br Study design br Two
Two ROs (JV and SD), well trained in delineation of OARs for HNC RT and familiar with the delineation guidelines [28,29], each delineated the 16 OARs on all 15 CT scans twice, using Eclipse (Var-ian Medical Systems, Palo Alto, CA), in 2 separate, uninterrupted sessions for each patient: once manually (‘‘manual delineations”) and once by modifying and correcting the presented automated delineations generated by the CNN (‘‘corrected delineations”) (Fig. 1). The 2 delineation sessions by the same RO for the same patient were performed with an average interval of 15.5 days, with manual delineations being performed in the 1st session for about half of the cases and in the 2nd session for the other half, and blinded for any other delineation result to avoid observer bias.
Patient Site Age Gender T N p16 1 oropharynx 67 female 4a 3b NS 2 parotid left (postoperative) 50 male 4a 2b
3 supraglottic 68 male 2 3b
7 oropharynx 55 male 2 1 - 8 oropharynx 66 female 3 2 + 9 oral cavity (postoperative) 77 male 2 N2c
10 oropharynx (postoperative) 56 male 2 1 + 11 hypopharynx 78 male 2 1
Abbreviations: TNM: tumour staging according to the TNM-8 staging system (2017); T: clinical tumour stage; N: clinical nodal stage; p16: p16 protein expression, correlated
with human papilloma virus status; NS: not specified.
70 Benefits of deep learning for delineation of VH-298 at risk in head and neck cancer
Fig. 1. Overview of study design. Automated delineations (A) of 16 OARs in conventional planning CT images of 15 HNC patients were corrected by 2 different ROs (RO1: C1,
RO2: C2) and were also manually delineated by the same ROs (RO1: M1, RO2: M2) in different delineation sessions. Accuracy of automated delineation was assessed by
comparing automated and corrected contours for each RO (Acc1: C1 vs A, Acc2: C2 vs A). Intra-observer variability was assessed by comparing corrected and manual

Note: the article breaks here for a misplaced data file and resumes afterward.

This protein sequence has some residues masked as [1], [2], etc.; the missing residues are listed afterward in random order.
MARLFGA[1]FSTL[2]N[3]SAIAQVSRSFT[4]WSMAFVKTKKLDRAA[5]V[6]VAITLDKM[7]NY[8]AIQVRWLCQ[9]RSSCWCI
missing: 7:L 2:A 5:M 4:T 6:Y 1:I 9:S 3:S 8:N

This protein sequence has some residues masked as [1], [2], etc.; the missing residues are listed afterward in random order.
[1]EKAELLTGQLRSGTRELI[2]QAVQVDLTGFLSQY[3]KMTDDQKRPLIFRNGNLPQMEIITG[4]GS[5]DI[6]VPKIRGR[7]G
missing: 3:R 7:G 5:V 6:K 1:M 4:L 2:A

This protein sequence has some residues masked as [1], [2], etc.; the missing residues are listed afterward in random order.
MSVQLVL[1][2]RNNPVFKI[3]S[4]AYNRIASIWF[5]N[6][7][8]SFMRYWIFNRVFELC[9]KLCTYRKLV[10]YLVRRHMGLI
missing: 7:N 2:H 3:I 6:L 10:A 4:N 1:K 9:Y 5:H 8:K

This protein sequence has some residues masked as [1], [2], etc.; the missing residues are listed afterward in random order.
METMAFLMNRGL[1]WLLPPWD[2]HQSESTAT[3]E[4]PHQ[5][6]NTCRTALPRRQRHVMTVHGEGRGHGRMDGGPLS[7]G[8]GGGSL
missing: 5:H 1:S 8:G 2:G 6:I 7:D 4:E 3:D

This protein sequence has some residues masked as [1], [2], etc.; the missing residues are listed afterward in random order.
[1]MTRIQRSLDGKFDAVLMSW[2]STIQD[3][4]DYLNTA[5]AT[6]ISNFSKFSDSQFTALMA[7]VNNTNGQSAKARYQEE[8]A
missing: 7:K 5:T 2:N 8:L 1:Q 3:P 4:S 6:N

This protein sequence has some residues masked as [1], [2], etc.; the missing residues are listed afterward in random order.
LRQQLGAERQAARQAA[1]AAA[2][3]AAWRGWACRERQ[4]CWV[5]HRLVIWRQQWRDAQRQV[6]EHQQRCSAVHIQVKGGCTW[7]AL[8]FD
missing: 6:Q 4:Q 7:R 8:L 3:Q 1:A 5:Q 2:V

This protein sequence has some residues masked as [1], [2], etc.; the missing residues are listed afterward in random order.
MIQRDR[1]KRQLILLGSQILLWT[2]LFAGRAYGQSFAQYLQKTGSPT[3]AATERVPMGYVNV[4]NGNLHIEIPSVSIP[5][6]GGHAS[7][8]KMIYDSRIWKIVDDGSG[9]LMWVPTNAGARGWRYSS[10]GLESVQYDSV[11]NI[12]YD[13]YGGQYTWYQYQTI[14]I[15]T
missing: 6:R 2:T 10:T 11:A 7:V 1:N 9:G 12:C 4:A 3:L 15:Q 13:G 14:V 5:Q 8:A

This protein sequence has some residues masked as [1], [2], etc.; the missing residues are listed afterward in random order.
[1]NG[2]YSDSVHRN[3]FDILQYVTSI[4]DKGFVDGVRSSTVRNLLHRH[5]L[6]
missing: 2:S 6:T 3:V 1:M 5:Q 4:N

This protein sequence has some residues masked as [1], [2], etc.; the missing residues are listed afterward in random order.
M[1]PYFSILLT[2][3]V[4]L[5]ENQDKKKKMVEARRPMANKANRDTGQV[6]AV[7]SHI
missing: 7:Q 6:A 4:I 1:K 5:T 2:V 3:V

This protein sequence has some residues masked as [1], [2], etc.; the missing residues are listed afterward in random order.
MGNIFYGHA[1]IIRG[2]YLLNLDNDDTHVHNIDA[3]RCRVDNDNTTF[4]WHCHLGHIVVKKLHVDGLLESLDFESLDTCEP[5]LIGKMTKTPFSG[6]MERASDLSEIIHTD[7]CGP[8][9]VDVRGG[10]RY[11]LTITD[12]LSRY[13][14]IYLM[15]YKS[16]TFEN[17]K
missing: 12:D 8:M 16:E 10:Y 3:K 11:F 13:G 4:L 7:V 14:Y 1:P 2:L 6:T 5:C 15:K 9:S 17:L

delineations by the same RO (IOV1: C1 vs M1, IOV2: C2 vs M2). Inter-observer variability was assessed by comparing corrected and manual delineations by different ROs
All delineations were verified and approved without modification by a third expert in HNC RT (SN) to ensure their clinical validity.
The benefits of the use of a CNN based automated delineation tool in clinical practice were assessed in terms of its accuracy, impact on IOV and time efficiency.
The accuracy of the automated delineation tool was assessed for each 3D OAR separately by comparing it to the corrected delin-eations using the Dice Similarity Coefficient (DSC) and the Average Symmetric Surface Distance (ASSD). DSC is a measure for the over-lap between two delineations A and B, yielding a value of 1 in case of perfect overlap and a value of 0 if no overlap: jA \ Bj DSC ¼ 2
with jAj and jBj the volumes of each delineation andjA \ Bj the vol-ume of their intersection. ASSD represents the mean distance between two delineations A and B in mm: ASSD ð A; BÞ ¼ h ðA; BÞ þ hðB; AÞ
h ðA; BÞ ¼ mean fminfdða; bÞgg
with dða; bÞ the 3D distance between point a on delineation A and point b on delineation B. Both DSC and ASSD provide an indi-cation for the amount of corrections necessary for clinical approval.
The impact of the use of the automated delineation tool on IOV between different observers was assessed for each 3D OAR sepa-rately by computing DSC and ASSD between the manual delin-eations and between the corrected delineations made by both ROs (with larger DSC and smaller ASSD indicating less IOV). In addition, IOV for the same observer was assessed by comparing manual delineations and corrected delineations made by the same RO.
The efficiency of the automated delineation tool was quantified by comparing the time needed for manual delineation to the time needed for correction of the automated delineations. Both ROs recorded the total delineation time per patient for each of the 2
delineation sessions. This included the time for adjusting window settings, navigating between slices and creating or correcting all delineations for all 16 OARs.
Statistically significant differences for DSC and ASSD were assessed with a two-sided, paired Wilcoxon signed rank test, using significance level a = 0.05 and a power of 90%. To asses reduction in delineation time, a one-sided, Wilcoxon signed rank test was used, using significance level a = 0.05 and a power of 90%.
To investigate accuracy, mean DSC and ASSD for automated ver-sus corrected delineations for each OAR were calculated and are summarised in Table 2. Based on DSC, the network performed best for brainstem, left cochlea, mandible, parotid glands, submandibu-lar glands and spinal cord (DSC >90%). The average corrections nec-essary for clinical acceptance were below 1 mm for cochleae, glottic larynx, mandible, right parotid gland, middle pharyngeal constrictor muscle (PCM) and right submandibular gland (ASSD <1 mm). Average corrections for all other structures were below 2 mm. Examples of manual and automated delineations are shown in Fig. 2. This figure also shows that scatter due to dental fillings did not impact the accuracy.